The End.


Rubbish.
Carwyn is.


Sun Jul 23, 2017 12:14 pm
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Post Re: What is Gatlands rugby legacy ?
SimplyRed wrote:
Bouch wrote:
Gatland is the most successful Lions Coach that the world of rugby has ever seen.

Winning one series and drawing another is outstanding.

The End.


Rubbish.
Carwyn is.

Carwyn is ,as well .

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Sun Jul 23, 2017 12:17 pm
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Post Re: What is Gatlands rugby legacy ?
Gatlands legacy is , he took an underachieving Welsh team and made them grand slam winners , was he lucky , with the layers that came along or did he develop / discover them is another point.

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Sun Jul 23, 2017 12:21 pm
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Post Re: What is Gatlands rugby legacy ?
Blindside wrote:
LLanrumneyOik wrote:
Blindside wrote:
So what is his legacy, will anything he has done survive and evolve, as the game got better due to his coaching influence?

It appears to me that playing "Warren Ball", coaches thought their players only needed to understand the basic fundamentals of the game which was simplistic and basic and needed limited skill or understanding. Why train as a doctor if you only want a job stacking shelves (kind of thing). What we all forgot in Welsh rugby is, a doctor can stack shelves, but a shelf stacker cant be a doctor.

So what will his legacy to rugby be, what has WG done that has moved the game forward, what has he done that as left its mark, in the way Carwyn James and others truly influential coaches are said to have, will people talk about WG as a visionary a pioneer?



One could see it as another way of getting the best out of the player pool, akin the Henry's Pods ... just a different strategy predicated by a fundemental lack of skill and finesse in the ingredients for the game.

It is indeed sad that it has become a pattern to follow at any level of coaching because it is a pattern formed to overcome lack of development in the first place.

His legacy will be to have held the fort ... it will be a bloody great shame if the reinforcements do not arrive.



Pretty much agree with that, except that pod system basically still exists and has evolved into a spatial awareness and interaction between backs and forwards that is the epitome of the modern game. Gatland runs a tight ship and creates a focus on the challenge and attempts to resource it. How much actual coaching did he do? I have no idea, is he now primarily a tracksuit coach or a "Clive Woodward" coach. Would anyone describe Clive Woodward as coach in great coach because of his involvement in great achievements?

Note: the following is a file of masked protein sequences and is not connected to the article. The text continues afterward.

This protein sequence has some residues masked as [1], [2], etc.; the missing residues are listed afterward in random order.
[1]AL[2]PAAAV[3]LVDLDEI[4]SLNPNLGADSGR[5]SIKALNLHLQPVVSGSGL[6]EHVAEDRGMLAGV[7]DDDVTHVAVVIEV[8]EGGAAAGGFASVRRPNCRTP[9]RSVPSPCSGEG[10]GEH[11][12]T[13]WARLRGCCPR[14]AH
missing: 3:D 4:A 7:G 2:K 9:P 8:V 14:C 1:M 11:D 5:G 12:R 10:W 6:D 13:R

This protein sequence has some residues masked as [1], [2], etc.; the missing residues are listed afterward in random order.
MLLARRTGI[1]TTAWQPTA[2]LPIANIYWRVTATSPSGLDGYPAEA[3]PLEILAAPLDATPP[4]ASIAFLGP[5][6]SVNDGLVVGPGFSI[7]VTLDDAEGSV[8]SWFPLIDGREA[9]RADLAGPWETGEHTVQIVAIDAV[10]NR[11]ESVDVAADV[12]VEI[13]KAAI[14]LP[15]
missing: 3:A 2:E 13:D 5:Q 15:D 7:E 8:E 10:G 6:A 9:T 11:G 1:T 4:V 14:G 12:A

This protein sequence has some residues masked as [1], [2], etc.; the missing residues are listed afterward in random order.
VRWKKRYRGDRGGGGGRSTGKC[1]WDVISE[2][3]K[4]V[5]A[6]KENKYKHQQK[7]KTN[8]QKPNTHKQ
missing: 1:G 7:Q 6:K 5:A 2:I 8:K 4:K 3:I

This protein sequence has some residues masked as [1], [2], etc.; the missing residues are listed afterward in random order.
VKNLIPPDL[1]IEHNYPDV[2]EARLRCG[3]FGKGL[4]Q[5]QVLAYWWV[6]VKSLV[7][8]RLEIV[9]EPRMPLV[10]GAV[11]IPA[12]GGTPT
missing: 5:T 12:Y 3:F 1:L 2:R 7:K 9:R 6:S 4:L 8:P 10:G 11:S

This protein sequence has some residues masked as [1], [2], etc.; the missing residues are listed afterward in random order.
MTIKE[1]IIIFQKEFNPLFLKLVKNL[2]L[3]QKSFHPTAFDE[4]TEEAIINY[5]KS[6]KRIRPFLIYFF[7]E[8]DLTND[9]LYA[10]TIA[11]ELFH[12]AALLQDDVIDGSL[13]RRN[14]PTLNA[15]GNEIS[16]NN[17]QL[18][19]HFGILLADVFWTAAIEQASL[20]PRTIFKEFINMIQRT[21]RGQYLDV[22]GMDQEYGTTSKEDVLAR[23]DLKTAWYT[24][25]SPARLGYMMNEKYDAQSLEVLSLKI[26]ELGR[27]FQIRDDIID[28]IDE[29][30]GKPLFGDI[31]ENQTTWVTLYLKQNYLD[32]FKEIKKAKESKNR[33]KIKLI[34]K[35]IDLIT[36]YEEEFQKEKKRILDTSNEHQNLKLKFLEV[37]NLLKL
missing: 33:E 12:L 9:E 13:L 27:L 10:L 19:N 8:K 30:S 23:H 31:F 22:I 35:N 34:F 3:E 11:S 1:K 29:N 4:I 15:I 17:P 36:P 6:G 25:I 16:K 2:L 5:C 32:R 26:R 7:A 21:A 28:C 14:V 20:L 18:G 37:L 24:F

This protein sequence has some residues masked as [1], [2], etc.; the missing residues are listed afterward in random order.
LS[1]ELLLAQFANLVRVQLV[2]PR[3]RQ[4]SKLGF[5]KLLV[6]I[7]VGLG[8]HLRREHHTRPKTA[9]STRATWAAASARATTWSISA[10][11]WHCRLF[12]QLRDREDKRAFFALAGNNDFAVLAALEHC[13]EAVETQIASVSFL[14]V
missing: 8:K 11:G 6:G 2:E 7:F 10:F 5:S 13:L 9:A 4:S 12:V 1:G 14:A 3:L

We have had some excellent players in the last 10 years led by AWJ, Ryan Jones, Gethin and Jamie Roberts. The game, however, has evolved, and we have of late not as a national team. The regions have generally fared worse for a whole host of reasons.

In the modern era, I still think the 2005 Wales team was the best team if not the best individuals, as they played with flair and were not afraid to use their talents. It will be interesting if Gatland follows the example of the Scarlets last year and encourages players to run first before kicking, and play at very high speed and use players' natural footballing abilities.

They won the league by beating Munster by 20+ at home.

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Sun Jul 23, 2017 12:33 pm
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Post Re: What is Gatlands rugby legacy ?
Finally, Langland Exile says something nice and measured about Welsh rugby. :clap:

However, I disagree that the 2005 team was that wonderful - most of their tries in the Grand Slam campaign were scored against Scotland and Italy, while their other victories were nowhere near as big. They then went on to have a record home defeat to New Zealand, only beat Fiji 11-10, then the following year lost 47-13 to an England team itself in severe decline, only managed to draw with Italy at home... And as for what happened in 2007, the less said about the better.


Sun Jul 23, 2017 11:53 pm
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Post Re: What is Gatlands rugby legacy ?
But I very much agree with your point that there does seem to be a gaping disparity between the relative success of the national team and the lack of it with the regions (though it cannot be emphasised enough that the Ospreys, and more recently the Scarlets, have been partial exceptions to this rule). Put simply, both the WRU and apparently much of the Welsh public seem to believe it is possible to combine a New Zealand-like national team with Italian-like clubs and regions that for too long have been poorly-funded and poorly-coached. (Yes I know I am embellishing when comparing the Welsh national team to New Zealand and the pro/semi-pro Welsh teams to their Italian counterparts, but I think the point stands).


Mon Jul 24, 2017 12:03 am